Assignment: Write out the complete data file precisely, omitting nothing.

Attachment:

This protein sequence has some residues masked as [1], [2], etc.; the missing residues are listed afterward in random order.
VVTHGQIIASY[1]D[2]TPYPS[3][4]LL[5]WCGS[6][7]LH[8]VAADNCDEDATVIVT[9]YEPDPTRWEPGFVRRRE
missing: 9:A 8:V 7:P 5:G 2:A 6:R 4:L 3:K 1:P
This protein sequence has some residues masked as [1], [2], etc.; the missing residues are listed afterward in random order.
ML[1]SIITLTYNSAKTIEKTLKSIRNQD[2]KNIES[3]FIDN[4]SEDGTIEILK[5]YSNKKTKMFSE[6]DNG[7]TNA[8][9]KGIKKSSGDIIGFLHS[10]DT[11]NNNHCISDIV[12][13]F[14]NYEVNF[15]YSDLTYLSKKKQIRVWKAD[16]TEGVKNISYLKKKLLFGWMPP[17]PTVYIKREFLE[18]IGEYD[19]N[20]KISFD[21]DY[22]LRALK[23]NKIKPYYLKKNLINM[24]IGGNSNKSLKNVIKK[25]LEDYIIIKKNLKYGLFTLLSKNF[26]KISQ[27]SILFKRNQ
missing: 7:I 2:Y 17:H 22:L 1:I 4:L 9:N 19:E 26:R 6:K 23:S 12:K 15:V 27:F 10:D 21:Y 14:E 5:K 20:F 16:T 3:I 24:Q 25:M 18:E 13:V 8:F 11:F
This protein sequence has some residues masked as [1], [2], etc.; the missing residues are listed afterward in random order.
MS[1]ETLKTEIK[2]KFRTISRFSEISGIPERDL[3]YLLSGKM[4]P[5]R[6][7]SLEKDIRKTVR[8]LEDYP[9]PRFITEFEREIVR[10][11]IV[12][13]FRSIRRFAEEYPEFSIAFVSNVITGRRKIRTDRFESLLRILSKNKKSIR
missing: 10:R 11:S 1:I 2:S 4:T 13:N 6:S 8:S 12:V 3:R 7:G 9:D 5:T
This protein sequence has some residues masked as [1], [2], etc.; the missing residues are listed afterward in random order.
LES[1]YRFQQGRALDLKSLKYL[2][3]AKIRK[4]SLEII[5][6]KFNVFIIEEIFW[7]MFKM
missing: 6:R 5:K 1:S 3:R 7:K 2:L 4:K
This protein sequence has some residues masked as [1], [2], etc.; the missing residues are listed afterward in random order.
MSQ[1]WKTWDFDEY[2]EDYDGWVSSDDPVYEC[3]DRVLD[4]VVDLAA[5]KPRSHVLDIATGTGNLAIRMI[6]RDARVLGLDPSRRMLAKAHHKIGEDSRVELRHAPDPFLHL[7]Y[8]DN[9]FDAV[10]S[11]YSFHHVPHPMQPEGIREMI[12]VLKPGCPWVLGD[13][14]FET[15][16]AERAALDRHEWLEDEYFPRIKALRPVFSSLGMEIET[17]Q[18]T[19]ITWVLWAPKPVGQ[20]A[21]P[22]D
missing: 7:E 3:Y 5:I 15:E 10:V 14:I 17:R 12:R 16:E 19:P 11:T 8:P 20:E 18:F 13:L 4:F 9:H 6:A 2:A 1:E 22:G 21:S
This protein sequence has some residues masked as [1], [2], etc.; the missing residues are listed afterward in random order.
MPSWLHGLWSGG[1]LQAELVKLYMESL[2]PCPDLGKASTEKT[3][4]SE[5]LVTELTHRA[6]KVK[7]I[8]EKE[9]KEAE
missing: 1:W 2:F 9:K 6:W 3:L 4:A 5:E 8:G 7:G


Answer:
This protein sequence has some residues masked as [1], [2], etc.; the missing residues are listed afterward in random order.
VVTHGQIIASY[1]D[2]TPYPS[3][4]LL[5]WCGS[6][7]LH[8]VAADNCDEDATVIVT[9]YEPDPTRWEPGFVRRRE
missing: 9:A 8:V 7:P 5:G 2:A 6:R 4:L 3:K 1:P
This protein sequence has some residues masked as [1], [2], etc.; the missing residues are listed afterward in random order.
ML[1]SIITLTYNSAKTIEKTLKSIRNQD[2]KNIES[3]FIDN[4]SEDGTIEILK[5]YSNKKTKMFSE[6]DNG[7]TNA[8][9]KGIKKSSGDIIGFLHS[10]DT[11]NNNHCISDIV[12][13]F[14]NYEVNF[15]YSDLTYLSKKKQIRVWKAD[16]TEGVKNISYLKKKLLFGWMPP[17]PTVYIKREFLE[18]IGEYD[19]N[20]KISFD[21]DY[22]LRALK[23]NKIKPYYLKKNLINM[24]IGGNSNKSLKNVIKK[25]LEDYIIIKKNLKYGLFTLLSKNF[26]KISQ[27]SILFKRNQ
missing: 7:I 2:Y 17:H 22:L 1:I 4:L 9:N 19:E 26:R 6:K 23:S 12:K 15:V 27:F 10:D 21:Y 14:E 5:K 20:F 16:T 3:I 24:Q 25:M 18:E 13:V 8:F 11:F
This protein sequence has some residues masked as [1], [2], etc.; the missing residues are listed afterward in random order.
MS[1]ETLKTEIK[2]KFRTISRFSEISGIPERDL[3]YLLSGKM[4]P[5]R[6][7]SLEKDIRKTVR[8]LEDYP[9]PRFITEFEREIVR[10][11]IV[12][13]FRSIRRFAEEYPEFSIAFVSNVITGRRKIRTDRFESLLRILSKNKKSIR
missing: 10:R 11:S 1:I 2:S 4:T 13:N 6:S 8:S 12:V 3:R 7:G 9:D 5:T
This protein sequence has some residues masked as [1], [2], etc.; the missing residues are listed afterward in random order.
LES[1]YRFQQGRALDLKSLKYL[2][3]AKIRK[4]SLEII[5][6]KFNVFIIEEIFW[7]MFKM
missing: 6:R 5:K 1:S 3:R 7:K 2:L 4:K
This protein sequence has some residues masked as [1], [2], etc.; the missing residues are listed afterward in random order.
MSQ[1]WKTWDFDEY[2]EDYDGWVSSDDPVYEC[3]DRVLD[4]VVDLAA[5]KPRSHVLDIATGTGNLAIRMI[6]RDARVLGLDPSRRMLAKAHHKIGEDSRVELRHAPDPFLHL[7]Y[8]DN[9]FDAV[10]S[11]YSFHHVPHPMQPEGIREMI[12]VLKPGCPWVLGD[13][14]FET[15][16]AERAALDRHEWLEDEYFPRIKALRPVFSSLGMEIET[17]Q[18]T[19]ITWVLWAPKPVGQ[20]A[21]P[22]D
missing: 7:E 3:Y 5:I 15:E 10:V 14:I 17:R 12:R 16:E 19:P 11:T 8:P 20:E 18:F 13:L 4:F 9:H 6:A 2:A 1:E 22:G 21:S
This protein sequence has some residues masked as [1], [2], etc.; the missing residues are listed afterward in random order.
MPSWLHGLWSGG[1]LQAELVKLYMESL[2]PCPDLGKASTEKT[3][4]SE[5]LVTELTHRA[6]KVK[7]I[8]EKE[9]KEAE
missing: 1:W 2:F 9:K 6:W 3:L 4:A 5:E 8:G 7:G